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War? Huh.

June 12, 2010

In 2002, I had a rather loud argument in a restaurant with my friend’s British husband, and it was all about the American invasion of Afghanistan. He told me we had no business in Afghanistan. I told him he wouldn’t be so quick to judge if terrorists had rearranged some British landscape. I completely supported the war effort and believed – beyond the huge issue of rooting out Bin Laden – that we needed to be there. After all, thought I, a significant side effect of toppling the Taliban was an improvement in the lives of the women in Afghanistan. I’d been reading for years in feminist and women’s interest zines about the Taliban and their treatment of women, and I thought they deserved to have their backsides handed to them. Ethnocentric of me? Definitely, but I tend not to care so much about someone’s culture or religious beliefs when a segment of society is treated like women were under Taliban rule.

Cut to the following year. I was working on the base in Bahrain, involved in some of the systems used for command and control. As CNN and FOX News beat the war drums, we knew what was coming, and there were a good many of us who thought it was absolutely the wrong move to make. However, when the Commander in Chief says to invade, you go.

What were some of the reasons I heard? Some thought it ridiculous to go in without support of the international community (um, excepting France,  you understand). Some thought we were already stretched too thin in Afghanistan. Others thought there were only two positives to an invasion: toppling an evil man and saving money over the long haul by ending the need for the Northern and Southern Watch patrols.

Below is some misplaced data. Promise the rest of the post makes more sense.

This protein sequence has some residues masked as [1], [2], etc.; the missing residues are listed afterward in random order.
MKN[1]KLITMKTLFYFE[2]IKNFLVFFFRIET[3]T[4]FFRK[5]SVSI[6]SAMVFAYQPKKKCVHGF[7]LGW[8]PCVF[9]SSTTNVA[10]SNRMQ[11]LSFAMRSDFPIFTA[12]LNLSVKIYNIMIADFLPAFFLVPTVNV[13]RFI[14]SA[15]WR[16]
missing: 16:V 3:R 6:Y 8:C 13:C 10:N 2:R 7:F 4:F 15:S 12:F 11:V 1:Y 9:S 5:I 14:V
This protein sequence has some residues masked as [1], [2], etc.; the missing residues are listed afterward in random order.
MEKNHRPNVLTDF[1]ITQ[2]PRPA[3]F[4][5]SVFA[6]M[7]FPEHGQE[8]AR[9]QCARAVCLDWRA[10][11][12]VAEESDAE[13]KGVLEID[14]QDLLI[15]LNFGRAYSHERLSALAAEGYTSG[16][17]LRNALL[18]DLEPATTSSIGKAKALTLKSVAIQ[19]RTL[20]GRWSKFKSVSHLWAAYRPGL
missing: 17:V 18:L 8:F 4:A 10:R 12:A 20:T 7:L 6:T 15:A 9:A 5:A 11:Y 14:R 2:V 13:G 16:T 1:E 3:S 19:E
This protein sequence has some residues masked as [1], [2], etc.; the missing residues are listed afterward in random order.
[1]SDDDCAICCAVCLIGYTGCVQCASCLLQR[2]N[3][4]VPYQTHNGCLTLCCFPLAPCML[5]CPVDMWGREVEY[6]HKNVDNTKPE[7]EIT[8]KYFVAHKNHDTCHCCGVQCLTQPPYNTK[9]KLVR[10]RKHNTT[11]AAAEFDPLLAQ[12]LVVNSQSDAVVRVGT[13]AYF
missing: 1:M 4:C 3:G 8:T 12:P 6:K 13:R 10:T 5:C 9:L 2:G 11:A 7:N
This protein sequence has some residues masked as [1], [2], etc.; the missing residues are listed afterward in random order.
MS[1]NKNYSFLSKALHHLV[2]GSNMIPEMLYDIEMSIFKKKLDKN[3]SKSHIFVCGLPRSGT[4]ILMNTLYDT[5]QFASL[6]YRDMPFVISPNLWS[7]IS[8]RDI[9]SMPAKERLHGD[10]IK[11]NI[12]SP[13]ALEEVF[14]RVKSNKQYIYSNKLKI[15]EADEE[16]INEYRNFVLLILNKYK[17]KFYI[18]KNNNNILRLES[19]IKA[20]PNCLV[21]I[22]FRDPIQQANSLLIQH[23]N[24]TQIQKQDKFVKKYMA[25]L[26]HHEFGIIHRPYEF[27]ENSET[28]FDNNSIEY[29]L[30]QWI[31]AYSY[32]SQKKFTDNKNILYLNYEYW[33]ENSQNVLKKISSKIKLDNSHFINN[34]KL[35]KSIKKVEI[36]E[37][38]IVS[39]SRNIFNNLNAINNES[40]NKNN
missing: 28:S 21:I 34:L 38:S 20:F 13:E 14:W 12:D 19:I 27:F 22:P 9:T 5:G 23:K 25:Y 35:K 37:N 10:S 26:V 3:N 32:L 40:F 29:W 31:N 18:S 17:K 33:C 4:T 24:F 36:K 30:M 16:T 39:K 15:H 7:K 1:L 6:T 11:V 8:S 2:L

I thought these were all very excellent reasons not to go there. Not yet, anyway. My personal, additional reason was in how the locals had changed the way they dealt with us. We’d already invaded a Muslim country and overturned their legal system.  If we entered Iraq, it looked suspiciously like we were targeting Islam. The tone out in town changed, the locals began treating us with suspicion or in some cases outright hostility. When we invaded Iraq, the base went to Delta (no trips out of your house unless you’re going to the base or had an emergency need for food that the ship’s store couldn’t handle), someone lit off a bomb at the front gate, and at one point, all families who were not considered essential personnel had to return to the States. We weren’t even that close to the war. Well, geographically speaking. Missiles might not be able to reach us, or maybe they could, but the danger from the war in Iraq wasn’t Iraq itself. It was in Bahrain, on that tiny island, with us.

While another country’s opinion (or even several countries’ opinions) shouldn’t be enough to influence a decision pertaining to national security, there is a hell of a lot to be said for diplomacy.